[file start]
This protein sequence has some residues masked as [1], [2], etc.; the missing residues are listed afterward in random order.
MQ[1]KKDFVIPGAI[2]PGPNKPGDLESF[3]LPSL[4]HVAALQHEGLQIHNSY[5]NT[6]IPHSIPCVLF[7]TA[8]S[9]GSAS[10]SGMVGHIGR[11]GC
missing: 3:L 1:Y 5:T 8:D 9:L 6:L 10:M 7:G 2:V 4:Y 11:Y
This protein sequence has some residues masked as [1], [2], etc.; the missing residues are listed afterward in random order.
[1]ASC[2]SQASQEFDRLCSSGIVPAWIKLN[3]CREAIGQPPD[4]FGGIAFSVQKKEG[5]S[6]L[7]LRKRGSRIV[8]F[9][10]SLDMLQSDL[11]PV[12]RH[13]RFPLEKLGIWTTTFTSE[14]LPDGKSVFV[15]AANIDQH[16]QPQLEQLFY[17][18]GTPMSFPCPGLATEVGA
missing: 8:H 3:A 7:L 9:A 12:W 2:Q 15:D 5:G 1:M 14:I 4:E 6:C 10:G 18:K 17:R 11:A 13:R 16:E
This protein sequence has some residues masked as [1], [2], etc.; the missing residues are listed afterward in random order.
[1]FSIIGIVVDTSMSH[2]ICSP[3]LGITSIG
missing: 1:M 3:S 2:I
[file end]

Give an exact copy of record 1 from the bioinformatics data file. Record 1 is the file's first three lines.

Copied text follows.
This protein sequence has some residues masked as [1], [2], etc.; the missing residues are listed afterward in random order.
MQ[1]KKDFVIPGAI[2]PGPNKPGDLESF[3]LPSL[4]HVAALQHEGLQIHNSY[5]NT[6]IPHSIPCVLF[7]TA[8]S[9]GSAS[10]SGMVGHIGR[11]GC
missing: 3:L 1:Y 5:T 8:D 9:L 6:L 10:M 7:G 2:V 4:Y 11:Y